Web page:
MORGANTOWN, W.Va. -- Bill Stewart has won nine games in each of his first two full years as West Virginia's head coach, making the Mountaineers one of only 17 BCS teams to have back-to-back nine-win seasons or better.
Yet that's not good enough for a lot of West Virginia fans. They remember their team winning 11 games in each of the three seasons before Stewart took over on a full-time basis. They saw Stewart inherit legendary quarterback Pat White for his senior year and finish the 2008 regular season just 8-4. They have noticed Cincinnati whiz past them as the new Big East power.
Standards are pretty high in Morgantown. Heck, receiver Jock Sanders said he considered 2009 a losing season because the Mountaineers -- who finished 9-4 -- lost their Gator Bowl game to Florida State.
Stewart's standards are just as high.
"I don't like being 9-4," he said. "I know a lot of people would like to win nine games every year, but I'd like to win more, and that's what my goal is."
With 18 starters back this year, Stewart thinks big things are possible. In fact, he believes the Mountaineers could challenge for the BCS title in the 2011 season, if not this year.
"We have a chance if we stay healthy," he said. "If I didn't think that, why should I coach? I'm not boldly saying we're going to go win it, because that's dumb and crazy.
"But this year we have a chance to be pretty good, and by 2011 we should be pretty darn good. And if I don't put the challenge of playing for a Big East championship, a BCS bowl and a national championship out there for them, who's going to do it?"
Stewart points out that his first team, in 2008, lost eight defensive starters from the previous year as well as Steve Slaton, Owen Schmitt and Darius Reynaud on offense. That squad had all kinds of trouble converting short yardage plays or coming up with key defensive stops, and yet two of its four losses came in overtime.
Last year, Stewart likes to say, the Mountaineers had one senior (Selvish Capers) on the offensive line and none on the defensive line. The O-line is still young and growing, while the defensive line is building depth. There's a true sophomore (Geno Smith) at quarterback, along with the return of senior stars Sanders and Noel Devine and budding young speedster Tavon Austin. The Mountaineers have lost only one assistant coach in the past two years, so they have more staff stability than any team in the Big East.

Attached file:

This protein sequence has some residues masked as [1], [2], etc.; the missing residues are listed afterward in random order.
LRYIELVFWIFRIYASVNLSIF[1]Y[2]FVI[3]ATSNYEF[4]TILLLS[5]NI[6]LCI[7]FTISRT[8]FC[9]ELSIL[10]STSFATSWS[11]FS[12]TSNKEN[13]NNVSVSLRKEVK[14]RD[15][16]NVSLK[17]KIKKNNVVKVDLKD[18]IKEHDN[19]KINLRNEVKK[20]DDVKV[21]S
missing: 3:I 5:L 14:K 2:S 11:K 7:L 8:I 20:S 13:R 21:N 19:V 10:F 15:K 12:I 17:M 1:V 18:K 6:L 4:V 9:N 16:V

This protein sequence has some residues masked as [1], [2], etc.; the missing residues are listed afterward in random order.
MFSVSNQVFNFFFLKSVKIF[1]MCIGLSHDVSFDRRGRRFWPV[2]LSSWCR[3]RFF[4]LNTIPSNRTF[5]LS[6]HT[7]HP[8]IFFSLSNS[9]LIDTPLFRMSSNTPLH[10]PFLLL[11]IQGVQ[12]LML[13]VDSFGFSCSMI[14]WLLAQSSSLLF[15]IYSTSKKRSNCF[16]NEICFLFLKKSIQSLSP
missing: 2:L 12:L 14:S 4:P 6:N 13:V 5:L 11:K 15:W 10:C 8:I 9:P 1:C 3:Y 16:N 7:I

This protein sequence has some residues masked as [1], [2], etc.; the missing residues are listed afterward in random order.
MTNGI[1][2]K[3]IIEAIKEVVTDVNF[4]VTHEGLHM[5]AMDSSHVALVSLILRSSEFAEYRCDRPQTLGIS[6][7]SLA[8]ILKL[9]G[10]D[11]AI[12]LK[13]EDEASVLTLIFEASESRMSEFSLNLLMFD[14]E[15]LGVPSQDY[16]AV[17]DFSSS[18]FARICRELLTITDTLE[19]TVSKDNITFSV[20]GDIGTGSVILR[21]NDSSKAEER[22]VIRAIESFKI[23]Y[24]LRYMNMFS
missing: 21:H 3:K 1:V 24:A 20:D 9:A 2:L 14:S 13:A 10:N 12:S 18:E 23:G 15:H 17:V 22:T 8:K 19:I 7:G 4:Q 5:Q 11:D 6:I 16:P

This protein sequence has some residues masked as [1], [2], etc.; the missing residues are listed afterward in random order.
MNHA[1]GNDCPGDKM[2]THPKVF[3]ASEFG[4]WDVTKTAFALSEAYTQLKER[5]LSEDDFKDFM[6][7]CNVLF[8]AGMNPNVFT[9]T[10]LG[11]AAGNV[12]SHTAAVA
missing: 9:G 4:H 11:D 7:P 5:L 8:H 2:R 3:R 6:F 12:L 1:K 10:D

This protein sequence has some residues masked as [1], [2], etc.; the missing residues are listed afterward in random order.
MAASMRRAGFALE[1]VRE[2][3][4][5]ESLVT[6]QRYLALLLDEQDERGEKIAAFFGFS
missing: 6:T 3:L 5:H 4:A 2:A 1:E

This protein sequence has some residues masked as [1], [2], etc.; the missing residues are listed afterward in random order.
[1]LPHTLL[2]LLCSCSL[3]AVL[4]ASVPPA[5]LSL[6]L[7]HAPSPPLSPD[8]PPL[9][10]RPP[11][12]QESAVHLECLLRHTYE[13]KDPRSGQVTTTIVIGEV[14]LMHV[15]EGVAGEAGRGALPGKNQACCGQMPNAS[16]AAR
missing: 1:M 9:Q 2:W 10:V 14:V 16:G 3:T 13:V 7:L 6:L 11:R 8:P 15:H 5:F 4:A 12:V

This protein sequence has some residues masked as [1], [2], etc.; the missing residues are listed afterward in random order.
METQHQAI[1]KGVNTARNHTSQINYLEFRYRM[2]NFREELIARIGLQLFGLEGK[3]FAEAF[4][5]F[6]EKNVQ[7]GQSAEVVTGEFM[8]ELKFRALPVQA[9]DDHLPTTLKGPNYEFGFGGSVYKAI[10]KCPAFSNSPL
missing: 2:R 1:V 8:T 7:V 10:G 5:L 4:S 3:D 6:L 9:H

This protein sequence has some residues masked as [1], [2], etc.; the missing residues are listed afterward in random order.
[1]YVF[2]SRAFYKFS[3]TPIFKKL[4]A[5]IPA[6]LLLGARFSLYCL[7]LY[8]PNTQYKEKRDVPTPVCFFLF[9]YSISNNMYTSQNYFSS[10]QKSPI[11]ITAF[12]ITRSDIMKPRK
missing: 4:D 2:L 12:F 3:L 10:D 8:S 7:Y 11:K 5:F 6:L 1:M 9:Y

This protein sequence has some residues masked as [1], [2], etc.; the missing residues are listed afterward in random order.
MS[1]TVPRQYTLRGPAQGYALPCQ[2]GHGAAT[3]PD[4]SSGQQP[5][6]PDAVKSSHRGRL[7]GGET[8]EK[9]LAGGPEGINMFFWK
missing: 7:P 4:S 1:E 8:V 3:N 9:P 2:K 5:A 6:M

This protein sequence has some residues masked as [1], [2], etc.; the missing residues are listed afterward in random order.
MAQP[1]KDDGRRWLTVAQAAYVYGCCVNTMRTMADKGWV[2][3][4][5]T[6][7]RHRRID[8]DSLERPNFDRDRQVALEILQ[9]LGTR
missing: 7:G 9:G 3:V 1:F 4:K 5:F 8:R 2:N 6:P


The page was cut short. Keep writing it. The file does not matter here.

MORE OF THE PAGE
Stewart also likes to remind people that the team GPA has never been higher and that all 23 seniors in this year's class are on course to graduate.
Of course, in college football, little of that matters if you don't win big. Stewart is by no means on the hot seat, but with a new athletic director coming on board this summer, he probably can't afford to fall far short of his stated ambitions the next couple of years. But he is confident that the Mountaineers are on the way toward meeting their fans' high expectations.
"I know what I'm doing, and I'm in control," he said. "I know my plan, and we've got great coaches and great players. Maybe the ball bounces our way in a couple of close ones and we get over that 10-win barrier this year and win the Big East.
"I go to bed every night peaceful. And I wake up every morning with a bounce in my step and a great attitude, knowing I have the best job in football."